If you look at the past ten years of Supreme Court cases on religious liberty, you’ll see that they involve a nonprofit health care ministry, the Little Sisters of the Poor, a business with religious views, Hobby Lobby, foster and adoption agencies, and Catholic social services. We’ll see in other courts: campus student groups, religious schools, and religious hospitals.
We’re seeing religion’s institutional presence in public life being put under challenge. And that is a distinct move. And that’s why it’s all the more important that we recognize, as the Supreme Court did in 2020, that there is a sphere of authority for religious institutions to form their own members in the truth. That connects in a way to what’s going on with Montgomery County because protecting the right of parents to direct their children’s religious upbringing is an acknowledgment that the family is the first society.
The parents are the first teachers. And so when the government comes in with its schools, the job, properly speaking, is to support that first society in its primary mission of handing on beliefs to their children. And so, we can’t think of the public schools as operating on delegated authority from the parents if what they’re doing is imposing an ideology at the expense of other viewpoints that would obstruct the parents in handing on their traditions to their children.
Tom: It always seems to me like if Bibles were being handed out to pre-K or fifth grade, there’d be a huge firestorm of offense that you’re trying to push some type of whatever on kids.
And yet we’re seeing books – I read through some – and intersex flag, drag queen, underwear leather, these are terms that they want four-year-olds to go look up and circle. It’s just unthinkable stuff.
Will, while I have you, and if you may, this is more of a personal question. There are a lot of different types of law. And I’m sure you spent a lot of time and a lot of hard work going to law school. You could have chosen many different professions within the law. Why did you choose to work at Becket? What drew you to it?
Will: I suppose, in one sense, I chose it, but it was kind of put before me. I guess I would say it chose me.
I didn’t intend to go to law school to litigate religious liberty. But while I was at Catholic in D.C., I worked for now-president of the Becket Fund, Mark Rienzi.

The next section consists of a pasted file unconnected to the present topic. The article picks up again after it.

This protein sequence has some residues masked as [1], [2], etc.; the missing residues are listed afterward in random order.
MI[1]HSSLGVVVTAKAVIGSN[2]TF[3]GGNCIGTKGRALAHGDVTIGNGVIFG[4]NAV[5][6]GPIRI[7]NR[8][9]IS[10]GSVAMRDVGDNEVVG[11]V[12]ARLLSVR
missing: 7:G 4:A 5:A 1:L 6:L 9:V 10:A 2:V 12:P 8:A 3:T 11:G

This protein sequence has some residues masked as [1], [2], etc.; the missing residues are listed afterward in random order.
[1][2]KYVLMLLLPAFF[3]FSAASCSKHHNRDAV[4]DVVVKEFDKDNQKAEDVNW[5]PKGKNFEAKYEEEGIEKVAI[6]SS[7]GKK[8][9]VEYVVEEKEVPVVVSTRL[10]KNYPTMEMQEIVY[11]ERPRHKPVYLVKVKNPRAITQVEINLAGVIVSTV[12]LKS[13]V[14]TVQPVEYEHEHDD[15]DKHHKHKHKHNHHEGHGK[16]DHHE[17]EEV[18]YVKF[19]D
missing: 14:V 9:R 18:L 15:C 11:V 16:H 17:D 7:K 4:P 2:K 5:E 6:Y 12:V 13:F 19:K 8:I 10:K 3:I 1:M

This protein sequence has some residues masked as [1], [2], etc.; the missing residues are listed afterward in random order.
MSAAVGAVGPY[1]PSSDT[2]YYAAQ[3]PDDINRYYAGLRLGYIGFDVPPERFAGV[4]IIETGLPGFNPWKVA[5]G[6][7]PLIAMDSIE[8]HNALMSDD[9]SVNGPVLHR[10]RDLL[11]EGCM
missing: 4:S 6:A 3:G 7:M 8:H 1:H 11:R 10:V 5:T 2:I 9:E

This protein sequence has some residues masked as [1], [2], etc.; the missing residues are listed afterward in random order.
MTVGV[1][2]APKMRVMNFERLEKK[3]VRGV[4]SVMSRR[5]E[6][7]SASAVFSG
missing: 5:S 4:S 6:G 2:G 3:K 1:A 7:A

While I was working as his research assistant, the Little Sisters of the Poor case began. Hobby Lobby began. And the idea that the government would say in the name of community, what we think is really necessary for a place where all people in society can meaningfully participate, we’re going to exclude from the community people whose entire mission is to care for the elderly, poor and dying, to the tune of $70 million a day.
And why? Because we, the government, who was able to put a man on the moon and figure out how to dispense contraceptives without Catholic nuns. That really struck me as astonishing then, and it still does now.
I know that my life is a gift from God. I know that he continues to form and shape me toward what he has shown to be true. That wouldn’t happen without religion’s presence institutionally in our society. So, to be at a time and a place when religion’s institutional presence in society is under threat, where we risk losing the ability to shape and form members of our society in how to truly govern themselves, how to truly be free, how to truly have the kind of responsibilities of citizenship in this world and in the one to come – that’s so necessary for a flourishing life.
Tom: Amen. I completely agree. Will. For people to support you, to support your work, to follow the case, what’s the best place for them to go?
Will: They should go to becketlaw.org, where they can learn everything about the latest development, in this case in Montgomery County and all of our litigation generally. You can donate, and you can learn about all of our other projects to support and advance this foundational principle in America of religious freedom.
Tom: Will, thank you so much for taking the time, and best of luck with this case. We’ll be following it closely.
Will: Thank you very much. Take care.